Combat trauma theater
Virtual reality technologies are helping combat veterans overcome the mental wounds of war
General Services Administration: Never a dull moment (Slideshow)
Lawmakers intensified their oversight of the General Services Administration by summoning GSA Administrator Lurita Doan last week. But GSA has been regular fodder for Federal Computer Week cartoonist John Klossner.
of the Week: Caught in the crossfire
Doan hearing focuses on improper politics
Waxman seeks information about whether GSA’s leader and others violated Hatch Act
With Networx in place, agencies are ready to roll
Editorial: First, heal thyself
Everybody knows that the budget process is broken, but almost no one on Capitol Hills talks about it
Wagner: Why GSA matters
Kelman: The return of the protest
Nelson: Feds set right course on Vista
Miller: 7 ways to be collaborative
USPTO’s telework program sets the bar
Rigorous training and performance metrics are the basis for its success and expansion
HUD tells its HR success story
CIOs struggle to attract young IT workforce
E-procurement pays its own way
Strategic sourcing and e-procurement transform purchasing in DeKalb County, Ga.
Input forecasts only modest growth in IT budgets
Political climate could make agencies wary of undertaking new IT projects, Input says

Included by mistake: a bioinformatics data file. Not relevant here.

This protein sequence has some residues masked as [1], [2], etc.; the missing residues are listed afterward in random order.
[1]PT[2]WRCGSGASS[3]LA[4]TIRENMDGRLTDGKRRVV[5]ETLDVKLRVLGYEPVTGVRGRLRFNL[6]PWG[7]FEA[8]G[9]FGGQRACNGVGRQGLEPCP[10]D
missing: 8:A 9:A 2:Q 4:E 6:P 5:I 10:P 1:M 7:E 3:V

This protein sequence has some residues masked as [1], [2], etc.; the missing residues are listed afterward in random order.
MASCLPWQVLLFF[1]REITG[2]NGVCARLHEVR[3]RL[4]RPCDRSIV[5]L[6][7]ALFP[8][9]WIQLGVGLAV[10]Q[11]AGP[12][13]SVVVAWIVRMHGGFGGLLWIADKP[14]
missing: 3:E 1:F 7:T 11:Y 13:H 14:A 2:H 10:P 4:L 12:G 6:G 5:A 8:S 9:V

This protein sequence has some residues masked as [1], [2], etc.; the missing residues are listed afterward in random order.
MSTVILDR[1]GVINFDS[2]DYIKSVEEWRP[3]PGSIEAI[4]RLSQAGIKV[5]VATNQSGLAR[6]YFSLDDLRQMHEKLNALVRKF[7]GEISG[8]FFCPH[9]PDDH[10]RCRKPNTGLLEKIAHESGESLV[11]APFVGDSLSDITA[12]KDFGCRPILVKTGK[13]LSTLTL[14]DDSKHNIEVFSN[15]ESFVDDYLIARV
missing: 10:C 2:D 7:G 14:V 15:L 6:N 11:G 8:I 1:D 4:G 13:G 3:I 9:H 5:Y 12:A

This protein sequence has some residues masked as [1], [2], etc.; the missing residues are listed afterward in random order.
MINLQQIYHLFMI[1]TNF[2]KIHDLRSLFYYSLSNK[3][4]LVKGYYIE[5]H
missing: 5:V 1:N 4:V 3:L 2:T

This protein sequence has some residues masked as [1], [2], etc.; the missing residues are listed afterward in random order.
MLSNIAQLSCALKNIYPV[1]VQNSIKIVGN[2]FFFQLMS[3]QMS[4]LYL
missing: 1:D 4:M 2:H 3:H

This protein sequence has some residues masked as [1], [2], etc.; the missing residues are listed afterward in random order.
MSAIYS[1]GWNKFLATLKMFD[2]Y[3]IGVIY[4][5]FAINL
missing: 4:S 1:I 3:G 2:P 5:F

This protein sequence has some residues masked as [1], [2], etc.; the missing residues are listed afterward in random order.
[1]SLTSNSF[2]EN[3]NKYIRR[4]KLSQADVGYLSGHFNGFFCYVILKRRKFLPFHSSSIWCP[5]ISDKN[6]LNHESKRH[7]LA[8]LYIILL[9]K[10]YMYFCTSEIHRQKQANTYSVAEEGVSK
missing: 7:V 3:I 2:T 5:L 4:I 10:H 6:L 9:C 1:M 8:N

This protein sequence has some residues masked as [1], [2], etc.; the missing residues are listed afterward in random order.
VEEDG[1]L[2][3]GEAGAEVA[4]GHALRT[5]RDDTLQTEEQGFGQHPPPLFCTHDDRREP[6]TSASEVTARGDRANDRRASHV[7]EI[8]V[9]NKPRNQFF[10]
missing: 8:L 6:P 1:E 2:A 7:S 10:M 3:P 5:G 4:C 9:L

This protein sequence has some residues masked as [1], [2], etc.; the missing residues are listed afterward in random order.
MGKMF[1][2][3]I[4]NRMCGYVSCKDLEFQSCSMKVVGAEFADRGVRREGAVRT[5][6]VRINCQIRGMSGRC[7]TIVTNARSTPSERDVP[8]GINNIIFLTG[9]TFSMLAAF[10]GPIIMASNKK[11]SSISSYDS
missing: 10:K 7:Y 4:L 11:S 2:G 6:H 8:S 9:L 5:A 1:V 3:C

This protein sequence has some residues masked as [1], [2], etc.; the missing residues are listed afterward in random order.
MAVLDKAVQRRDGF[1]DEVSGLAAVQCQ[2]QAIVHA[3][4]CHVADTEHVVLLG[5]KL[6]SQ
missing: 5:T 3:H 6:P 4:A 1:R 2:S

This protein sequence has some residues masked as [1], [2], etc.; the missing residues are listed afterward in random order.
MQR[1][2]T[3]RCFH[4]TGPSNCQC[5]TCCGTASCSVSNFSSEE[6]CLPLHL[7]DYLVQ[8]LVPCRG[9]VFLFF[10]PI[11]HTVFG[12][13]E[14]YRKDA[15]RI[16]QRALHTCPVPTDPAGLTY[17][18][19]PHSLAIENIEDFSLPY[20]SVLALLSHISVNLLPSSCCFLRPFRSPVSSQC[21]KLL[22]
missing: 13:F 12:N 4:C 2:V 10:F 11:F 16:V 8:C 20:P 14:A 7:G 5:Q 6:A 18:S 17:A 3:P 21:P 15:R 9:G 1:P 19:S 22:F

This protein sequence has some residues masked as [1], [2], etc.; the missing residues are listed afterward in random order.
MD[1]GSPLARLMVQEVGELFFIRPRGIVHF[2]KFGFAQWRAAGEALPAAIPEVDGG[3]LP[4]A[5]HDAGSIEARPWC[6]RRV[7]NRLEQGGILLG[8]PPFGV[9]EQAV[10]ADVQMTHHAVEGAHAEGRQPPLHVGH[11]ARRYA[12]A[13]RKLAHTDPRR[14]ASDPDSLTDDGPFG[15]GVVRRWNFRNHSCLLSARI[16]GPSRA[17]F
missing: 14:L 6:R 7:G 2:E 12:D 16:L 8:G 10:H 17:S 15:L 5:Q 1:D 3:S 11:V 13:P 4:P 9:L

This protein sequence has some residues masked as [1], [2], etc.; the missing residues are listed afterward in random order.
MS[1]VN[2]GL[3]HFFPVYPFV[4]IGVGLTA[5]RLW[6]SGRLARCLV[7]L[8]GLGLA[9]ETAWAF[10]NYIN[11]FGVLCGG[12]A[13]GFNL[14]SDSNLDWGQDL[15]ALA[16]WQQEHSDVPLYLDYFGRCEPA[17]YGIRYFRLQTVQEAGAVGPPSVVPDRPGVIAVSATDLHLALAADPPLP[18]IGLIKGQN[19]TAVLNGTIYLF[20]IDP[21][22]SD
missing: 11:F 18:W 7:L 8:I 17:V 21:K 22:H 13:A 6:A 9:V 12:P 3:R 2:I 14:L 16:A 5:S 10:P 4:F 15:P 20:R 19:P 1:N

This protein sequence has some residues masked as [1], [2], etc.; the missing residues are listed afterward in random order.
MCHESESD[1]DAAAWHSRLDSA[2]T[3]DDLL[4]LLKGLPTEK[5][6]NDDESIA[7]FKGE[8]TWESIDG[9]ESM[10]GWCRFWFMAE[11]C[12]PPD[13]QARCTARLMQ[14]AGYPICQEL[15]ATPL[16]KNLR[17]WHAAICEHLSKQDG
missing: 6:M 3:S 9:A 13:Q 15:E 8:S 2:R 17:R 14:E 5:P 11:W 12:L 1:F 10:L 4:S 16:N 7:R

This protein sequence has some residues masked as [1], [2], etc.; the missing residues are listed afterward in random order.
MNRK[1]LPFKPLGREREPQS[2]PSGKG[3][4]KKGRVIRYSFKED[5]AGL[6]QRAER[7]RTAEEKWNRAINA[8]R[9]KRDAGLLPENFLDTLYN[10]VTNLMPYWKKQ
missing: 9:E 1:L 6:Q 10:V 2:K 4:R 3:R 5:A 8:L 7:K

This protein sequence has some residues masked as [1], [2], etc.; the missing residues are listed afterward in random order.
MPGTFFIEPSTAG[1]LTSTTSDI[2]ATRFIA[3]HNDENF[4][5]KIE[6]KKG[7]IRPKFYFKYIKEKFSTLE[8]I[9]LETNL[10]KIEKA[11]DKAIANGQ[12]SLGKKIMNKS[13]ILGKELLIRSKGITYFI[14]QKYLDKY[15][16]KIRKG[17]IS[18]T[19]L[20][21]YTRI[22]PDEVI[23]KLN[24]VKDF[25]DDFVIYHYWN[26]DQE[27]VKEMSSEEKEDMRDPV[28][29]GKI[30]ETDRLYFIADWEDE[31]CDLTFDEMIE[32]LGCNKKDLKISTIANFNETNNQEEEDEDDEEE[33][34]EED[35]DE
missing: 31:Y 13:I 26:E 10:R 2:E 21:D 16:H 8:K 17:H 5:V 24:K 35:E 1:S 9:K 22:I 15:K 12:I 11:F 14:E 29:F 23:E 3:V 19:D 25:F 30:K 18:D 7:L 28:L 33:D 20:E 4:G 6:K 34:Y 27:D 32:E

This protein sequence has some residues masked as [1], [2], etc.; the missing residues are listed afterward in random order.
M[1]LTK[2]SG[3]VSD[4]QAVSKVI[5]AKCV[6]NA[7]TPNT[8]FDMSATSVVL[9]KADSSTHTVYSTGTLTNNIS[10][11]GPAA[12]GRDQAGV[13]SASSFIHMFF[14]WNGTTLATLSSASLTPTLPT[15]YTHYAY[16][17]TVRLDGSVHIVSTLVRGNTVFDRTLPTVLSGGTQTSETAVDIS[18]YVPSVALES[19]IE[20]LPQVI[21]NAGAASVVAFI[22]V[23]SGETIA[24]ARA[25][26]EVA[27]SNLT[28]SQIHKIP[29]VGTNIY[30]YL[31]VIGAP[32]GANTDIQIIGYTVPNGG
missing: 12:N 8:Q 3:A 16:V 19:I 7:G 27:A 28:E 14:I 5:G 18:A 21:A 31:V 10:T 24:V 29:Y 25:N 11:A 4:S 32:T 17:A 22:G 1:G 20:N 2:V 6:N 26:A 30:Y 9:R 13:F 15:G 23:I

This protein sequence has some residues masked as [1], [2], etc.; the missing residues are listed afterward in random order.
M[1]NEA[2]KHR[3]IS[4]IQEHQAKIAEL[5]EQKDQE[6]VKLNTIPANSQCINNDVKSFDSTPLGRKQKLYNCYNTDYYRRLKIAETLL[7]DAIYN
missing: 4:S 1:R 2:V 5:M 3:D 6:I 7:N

OMB faces the metrics challenge
Injured soldiers battle disability claims backlog
Lack of standards for data sharing leaves veterans without money for expenses
Security officials get a case of nerves about LOB
Taxpayer advocate backs IRS e-file portal concept
Buzz of the Week
Editorials: Submission guidelines
Take the FCW.com poll
E-Mail this page
In the latest issue: Looking back on three decades of big stories in federal IT.
Get the full issue
Help us identify the outstanding women and men in federal IT.
Hack the Pentagon proved to Defense Department officials that outside hackers can be assets, not adversaries.
Government cybersecurity officials say the presidential policy directive codifies cyber incident response protocols but doesn't radically change what's been in practice in recent years.
The government's departing top acquisition official said she leaves behind a solid foundation on which to build more effective and efficient federal IT.
The National Background Investigations Bureau announced the appointment of its first director as the agency prepares to take over processing government background checks.
Sen. James Lankford (R-Okla.) said agencies are missing out on younger workers because of the government's rigidity, particularly its protracted hiring process.
8609 Westwood Center Drive, Suite 500Vienna, VA 22182-2215 703-876-5100
© 1996-2016 1105 Media, Inc. All Rights Reserved. This copy is for your personal, non-commercial use only.To order presentation-ready copies for distribution to colleagues, clients or customers, visit: www.1105Reprints.com